Lake Holcombe referendum could have impact on the district's existence

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EAU CLAIRE, Wis. (WEAU) -- Bill Friedel knew what he wanted when he walked into Big Swede's Resort for dinner with his wife. But ask him about next week's referendum in Holcombe and it is a different story.

"I'm undecided at this point how I'm gonna vote," he said.

The Holcombe native is stuck between two important points -- more money and keeping his alma mater up and running.

"I've seen some good people come out of that school district, the teaching is excellent up here," he said.

At the same time, he says he and his wife are on a fixed income. We showed him how much he would be paying under the referendum. It is extra money going out that they don't have coming in. But he still says overall, paying extra would be worth it.

"It's the not the numbers, we need a good school in the district," said Gary Schaffer, who is also a voter in Holcombe.

He will answer the same question next week, too which he says he will vote "no."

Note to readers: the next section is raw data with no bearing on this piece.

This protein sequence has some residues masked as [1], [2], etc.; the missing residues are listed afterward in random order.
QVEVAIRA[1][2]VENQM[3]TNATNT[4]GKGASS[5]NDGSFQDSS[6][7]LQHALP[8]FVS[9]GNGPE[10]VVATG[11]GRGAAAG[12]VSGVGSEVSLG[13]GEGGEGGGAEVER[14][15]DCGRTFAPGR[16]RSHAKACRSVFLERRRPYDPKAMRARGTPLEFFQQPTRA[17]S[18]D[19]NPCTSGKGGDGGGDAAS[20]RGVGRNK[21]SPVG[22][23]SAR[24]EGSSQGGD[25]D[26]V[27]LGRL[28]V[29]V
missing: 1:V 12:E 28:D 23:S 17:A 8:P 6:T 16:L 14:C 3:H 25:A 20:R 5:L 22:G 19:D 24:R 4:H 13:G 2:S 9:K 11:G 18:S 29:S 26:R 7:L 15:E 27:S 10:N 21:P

He does not mind putting up money for education but would like to see a new school shared with a district like Cornell.

"What we need is a good school for our kids and I think consolidation is the answer," he said.

Something he says would be more of a permanent fix.

"We keep patching up the schools in this area, it never ends," he added.

Superintendent Tom Goulet says the money being asked for will be used for day to day operations.

"It's gonna help maintain the school and keep it here," Goulet said.

Employee salaries, fuel, and maintenance are some of the expenses. It is money to keep the district going -- and without it, he says they may need to look at other options like dissolving the district.

"If you dissolve the school the state takes over and they realign the districts," he added.

That means kids in Holcombe could go to school in places like Ladysmith, New Auburn, or Cornell.

He says the board has not talked about consolidation yet, saying the school is in good shape with great teachers, and hopes voters will keep it that way.

"We're hoping that everyone can look to themselves and say we have enough money we can put toward the school," Goulet added.

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